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January 11, 2019

Have your principles become dogma?

“Never compromise your principles, unless of course your principles are Adolf Hitler, in which case you would be well advised to compromise them as much as you can.” – Justice Scalia

Could a lesson delivered by my millennial children be your greatest competitive edge recruiting talent? I just returned from a wonderful family vacation and am compelled to share. As there are many who can attest, having adult children has its own set of rewards, but the true test of embracing diversity is being isolated with your socialist democratic adult children for a week. Great conversations late into the night with the appropriate infusion of spirits opens the gates to impassioned discussions on politics and economics. I hope I am not unique in that the father, son/daughter nature of our relationship allows the gloves to come off rather quickly, with everyone compelled to share their impassioned views.


Topic: Capitalism and Free Enterprise vs. Socialism

 

In the opposing corner: My oldest son, Cody 28 yrs. old, website developer for a Minneapolis marketing company. Delta Airlines is one his accounts. If you have a problem with their website, it’s Cody’s role to fix it. My daughter-in-law, Jenny 28 yrs. old, Master’s Degree in Public Health. Logan, my 26-yr-old son electrical engineering student, and Maddie my 22-yr-old daughter pursuing her Master’s in Speech Pathology. Political stance: entrenched Socialist Democrats. Holding true to their peers, a Harvard study found 51% of millennials do not support capitalism.   https://www.forbes.com/sites/victorlipman/2018/06/01/many-millennials-reject-capitalism-what-does-this-suggest-for-management/#5a47cae76dbd

 

Myself, 50 yrs. old. Centrist Republican, business owner. I fought hard for Capitalism and Free Enterprise. Conjuring up my best Milton Friedman (’76 Nobel Award for Economics, 1980-88 key advisor to Reagan) impression, “The only cases in which the masses have escaped grinding poverty; the only cases in history are where they had capitalism and largely free trade. What other society allows individuals to pursue their self-interest? Is it really true that political self-interest is nobler somehow than economic self-interest?”

 

But it was this interview on CNBC last month from Paul Tudor Jones that delivered the last blow in our debate.  https://www.youtube.com/watch?v=kUfzebxwrxA


Paul founded Tudor Investment Corp, which had a long record of double-digit annualized returns. A self-made hedge fund manager, with a $4.5B net worth, has started an investment fund called Just Capital – an investment portfolio that picks companies based on the surveys of the American public on how they value companies. The #1 factor is worker pay and overall treatment of their people.

 

 

Polling the American People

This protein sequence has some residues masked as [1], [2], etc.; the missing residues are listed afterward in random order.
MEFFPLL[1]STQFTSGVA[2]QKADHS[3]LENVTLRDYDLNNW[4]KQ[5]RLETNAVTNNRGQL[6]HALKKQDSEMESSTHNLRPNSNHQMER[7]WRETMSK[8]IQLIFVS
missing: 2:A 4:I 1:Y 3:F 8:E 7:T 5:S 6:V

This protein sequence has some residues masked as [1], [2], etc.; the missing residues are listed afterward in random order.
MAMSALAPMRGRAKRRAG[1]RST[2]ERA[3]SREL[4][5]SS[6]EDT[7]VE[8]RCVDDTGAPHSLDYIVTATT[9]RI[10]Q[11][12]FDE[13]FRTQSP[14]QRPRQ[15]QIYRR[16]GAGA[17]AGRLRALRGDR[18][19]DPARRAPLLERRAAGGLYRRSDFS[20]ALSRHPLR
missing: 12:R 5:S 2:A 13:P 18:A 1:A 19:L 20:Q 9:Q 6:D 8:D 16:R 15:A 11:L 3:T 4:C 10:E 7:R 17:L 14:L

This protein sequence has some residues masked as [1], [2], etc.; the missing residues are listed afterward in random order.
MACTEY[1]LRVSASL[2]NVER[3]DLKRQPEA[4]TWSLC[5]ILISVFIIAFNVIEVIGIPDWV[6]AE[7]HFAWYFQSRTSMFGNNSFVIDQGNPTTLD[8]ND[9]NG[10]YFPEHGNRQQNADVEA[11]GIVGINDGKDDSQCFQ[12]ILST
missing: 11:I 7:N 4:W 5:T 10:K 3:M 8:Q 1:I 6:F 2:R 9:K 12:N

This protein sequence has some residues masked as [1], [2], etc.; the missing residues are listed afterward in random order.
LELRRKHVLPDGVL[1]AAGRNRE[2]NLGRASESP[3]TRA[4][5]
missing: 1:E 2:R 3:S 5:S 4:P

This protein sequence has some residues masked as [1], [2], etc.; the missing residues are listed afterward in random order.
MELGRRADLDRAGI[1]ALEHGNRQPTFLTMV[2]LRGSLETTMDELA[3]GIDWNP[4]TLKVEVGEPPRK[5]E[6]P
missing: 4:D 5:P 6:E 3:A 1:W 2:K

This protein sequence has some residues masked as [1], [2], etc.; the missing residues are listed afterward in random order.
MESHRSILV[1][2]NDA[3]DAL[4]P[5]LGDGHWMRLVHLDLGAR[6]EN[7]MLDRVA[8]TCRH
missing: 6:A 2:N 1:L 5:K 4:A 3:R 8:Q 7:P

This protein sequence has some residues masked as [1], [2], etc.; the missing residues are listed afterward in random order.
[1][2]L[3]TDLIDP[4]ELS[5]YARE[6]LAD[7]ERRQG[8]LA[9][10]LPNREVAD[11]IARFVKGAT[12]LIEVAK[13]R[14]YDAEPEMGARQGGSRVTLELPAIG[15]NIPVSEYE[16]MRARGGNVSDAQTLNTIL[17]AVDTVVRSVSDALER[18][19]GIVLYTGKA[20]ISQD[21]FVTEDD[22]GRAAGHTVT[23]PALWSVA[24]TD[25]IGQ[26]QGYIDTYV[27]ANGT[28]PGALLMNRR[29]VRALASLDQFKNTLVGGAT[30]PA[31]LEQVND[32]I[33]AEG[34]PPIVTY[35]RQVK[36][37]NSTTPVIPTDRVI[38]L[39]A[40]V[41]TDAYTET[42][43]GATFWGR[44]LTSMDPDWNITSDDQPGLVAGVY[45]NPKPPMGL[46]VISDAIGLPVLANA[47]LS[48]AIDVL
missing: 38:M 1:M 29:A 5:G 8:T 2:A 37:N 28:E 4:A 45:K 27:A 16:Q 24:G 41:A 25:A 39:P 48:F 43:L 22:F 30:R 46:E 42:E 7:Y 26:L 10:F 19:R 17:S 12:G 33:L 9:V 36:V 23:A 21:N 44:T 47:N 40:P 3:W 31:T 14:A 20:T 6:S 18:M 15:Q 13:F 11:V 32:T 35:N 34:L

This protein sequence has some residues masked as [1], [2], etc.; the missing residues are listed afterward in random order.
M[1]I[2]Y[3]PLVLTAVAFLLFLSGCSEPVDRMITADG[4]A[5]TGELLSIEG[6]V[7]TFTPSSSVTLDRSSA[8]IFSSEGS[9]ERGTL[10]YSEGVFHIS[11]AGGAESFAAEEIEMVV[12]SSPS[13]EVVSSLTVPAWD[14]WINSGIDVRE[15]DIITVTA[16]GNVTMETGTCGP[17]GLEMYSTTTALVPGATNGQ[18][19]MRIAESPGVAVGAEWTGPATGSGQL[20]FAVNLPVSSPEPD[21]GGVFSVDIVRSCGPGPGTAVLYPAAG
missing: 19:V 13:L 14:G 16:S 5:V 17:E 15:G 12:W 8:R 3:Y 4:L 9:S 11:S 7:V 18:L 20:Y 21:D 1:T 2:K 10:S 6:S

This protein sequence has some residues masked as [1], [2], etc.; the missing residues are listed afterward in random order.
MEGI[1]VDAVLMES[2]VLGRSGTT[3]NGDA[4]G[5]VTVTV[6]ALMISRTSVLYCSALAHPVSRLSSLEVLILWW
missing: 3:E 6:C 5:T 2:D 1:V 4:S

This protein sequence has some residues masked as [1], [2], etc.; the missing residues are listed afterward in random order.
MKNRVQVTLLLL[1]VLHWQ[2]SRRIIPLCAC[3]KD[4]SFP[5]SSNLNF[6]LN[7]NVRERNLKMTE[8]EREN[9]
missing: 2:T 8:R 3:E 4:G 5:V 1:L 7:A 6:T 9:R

Tudor goes on to explain the belief that companies can be a force for the greater good and play a crucial role in addressing the social challenges in our country is critical to capitalism’s survival. Paul makes it very clear to Andrew Ross Sorkin, co-anchor CNBC Squawk Box, over-focusing on earnings is a problem.

51% of millennials 18-29 yrs. of age are opposed to Capitalism

If we don’t change, Capitalism will not survive

20 yrs. from now you will be practicing in Havana unless we change the way Capitalism works

If companies are viewed as lifeless entities that do nothing but make profits, we will not have a sustainable social structure

 

Be wise, these changes have already happened. Consider the number of Dow Jones companies ranking high on Just Capital’s employees-first metrics: Microsoft, Intel, Proctor and Gamble, Apple, 3M, Nike, Caterpillar. These companies know their success is determined by their ability to attract and hire top talented millennials.


Learning and adapting with the next generation, particularly your children, is not always easy – but what other option is there? Threading the needle between value differences of your workforce is challenging. Making decisions based only on legacy, or how you see the world in a vacuum, can be dangerous. What steps are you taking to collect facts from outside that vacuum? As Cody, now in his 2nd year with the company and has earned 4 weeks of vacation, informed me: “Dad, everyone knows 4 weeks is the standard in the industry.”


What happens when competition for talent becomes so intense as a business leader you no longer have the privilege to consider your own political self-interest? Simple – choose your economic self-interest above your political ideals. The smart leaders throw aside their 2009 values, including their compensation and benefit plans, and adapt to the new generation. When competing for top talent what you think is or is not nobler does not matter. The only thing that matters is what top talent wants and what the competition is offering.

 

 

 

With every breath keep growing! – Tony

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